• Warm the food slightly in a microwave as the food will be more aromatic; remember to stir the food before feeding and test the temperature; it should be only luke-warm
    • Some cats will only eat dry food, try kibble if your cat normally has been fed that food
    • Petting and stroking your cat frequently will help to stimulate appetite
    • Remember that most pets will not eat the first day or two after they get home from surgery
    • Appetite stimulants such as cyproheptadine may be helpful
    • If your cat refuses to eat anything for 7 days a stomach tube or nasogastric tube should be placed to provide nutrition so that a serious liver problem (hepatic lipidosis) does not develop

My pet is vomiting.  What can be done?

  • The first thing for you to discern is whether your pet is vomiting or regurgitating.  Both will result in fluid or food being brought up.  Vomiting always will have heaving or retching of the abdomen prior to expulsion of the vomitus.  Regurgitation is not associated with heaving and the pet usually just opens the mouth and fluid or food will be expelled.  Usually the regurgited material will be clear or brown colored fluid. 
  • Next is to identify the cause of the vomiting or regurgitation.
  • Causes and treatment of vomiting after surgery
    • When some pets return home after a stay in the hospital they may drink excessive amounts of water at one time and then vomit; if this appears to be the case, the water should be limited to frequent smaller amounts.
    • Medications such as antibiotics, narcotics or nonsteroidal anti-inflammatory medication commonly cause vomiting after surgery.  In order to see which medication is causing the problem, the administration of each drug should be separated 2 hours apart.  Usually the pet will vomit or appear nauseated (drooling and sick look) within 1 hour of administration of the medication that they are sensitive to.  The antibiotic in some cases may be changed to a different one, or may be discontinued.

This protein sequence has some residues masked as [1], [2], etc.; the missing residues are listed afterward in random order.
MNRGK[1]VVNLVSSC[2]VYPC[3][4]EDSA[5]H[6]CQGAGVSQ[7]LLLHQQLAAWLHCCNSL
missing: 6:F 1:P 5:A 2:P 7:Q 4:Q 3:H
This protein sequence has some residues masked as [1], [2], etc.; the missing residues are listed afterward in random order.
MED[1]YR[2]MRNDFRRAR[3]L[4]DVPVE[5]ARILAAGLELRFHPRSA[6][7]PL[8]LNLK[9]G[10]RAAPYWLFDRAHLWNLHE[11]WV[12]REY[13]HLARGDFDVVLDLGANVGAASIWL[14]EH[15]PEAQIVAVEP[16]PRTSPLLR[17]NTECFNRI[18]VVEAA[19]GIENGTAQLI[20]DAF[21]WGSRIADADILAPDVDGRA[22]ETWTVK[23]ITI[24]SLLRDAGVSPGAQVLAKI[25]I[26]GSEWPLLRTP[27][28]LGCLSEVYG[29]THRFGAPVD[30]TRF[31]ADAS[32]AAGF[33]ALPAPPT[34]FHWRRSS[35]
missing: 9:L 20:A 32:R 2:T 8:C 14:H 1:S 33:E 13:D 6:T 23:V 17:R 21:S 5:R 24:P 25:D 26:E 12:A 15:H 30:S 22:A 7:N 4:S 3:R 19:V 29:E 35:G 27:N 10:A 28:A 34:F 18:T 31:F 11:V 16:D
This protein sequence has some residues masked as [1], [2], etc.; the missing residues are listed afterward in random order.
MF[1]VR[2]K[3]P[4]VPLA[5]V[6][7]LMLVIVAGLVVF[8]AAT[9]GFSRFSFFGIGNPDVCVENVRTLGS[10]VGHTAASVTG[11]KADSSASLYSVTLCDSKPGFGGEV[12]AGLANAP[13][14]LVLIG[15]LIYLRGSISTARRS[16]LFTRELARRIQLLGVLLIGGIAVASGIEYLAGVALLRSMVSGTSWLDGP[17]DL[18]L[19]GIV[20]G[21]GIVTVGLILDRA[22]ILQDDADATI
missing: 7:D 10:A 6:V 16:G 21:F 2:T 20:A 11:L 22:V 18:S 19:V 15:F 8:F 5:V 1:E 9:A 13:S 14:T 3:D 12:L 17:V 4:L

• Stomach upset from anesthesia is a potential cause of vomiting and will pass within a couple of days. 
    • An uncommon cause of vomiting after surgery is internal organ failure.  Blood testing will confirm this problem. For this reason vomiting should not be ignored if it persists for more than 24 hours.
    • If your pet had surgery of the bowels or stomach, vomiting is always a concern, as it may indicate that infection of the abdominal cavity, called peritonitis, is present.  Do not ignore this sign.
    • Symptomatic treatment of vomiting involves withholding food for 12 to 24 hours, then introducing small amounts of bland food such as rice and lean cooked hamburger, if your pet does not vomit after that then gradually wean him/her back onto the regular diet after 3 days.  In order to decrease the acidity of the stomach, Pepcid AC 0.5 mg/kg can be given by mouth twice daily for 5 days.  Metoclopramide and Cerenia are good anti-vomiting medications for dogs and cats.  You should always consult a veterinary healthcare professional before administering medication.
  • Causes and treatment of regurgitation after surgery
    • The most common cause of regurgitation is reflux of acid from the stomach into the esophagus while your pet is under anesthesia.  Acidic fluid from the stomach can cause a chemical burn of the esophagus and result in a bad case of heart burn, called esophagitis.  This results in poor motility of the esophagus, therefore water and food will accumulate in this structure.  In most cases, esphagitis is self-eliminating and will resolve within two or three days. 
    • If the esophagitis is severe the esophagus may develop one or more strictures.  A stricture is a narrowing or stenosis of the esophagus and does not allow passage of food down the esophagus, in regurgitation that lasts longer than one week.  This problem should be brought to the attention of your pet's doctor within the first two weeks so that it can be treated by ballooning the stricture (minimally invasive procedure, as it is done with the aide of an endoscope).  If an esophageal stricture is chronic surgery is needed.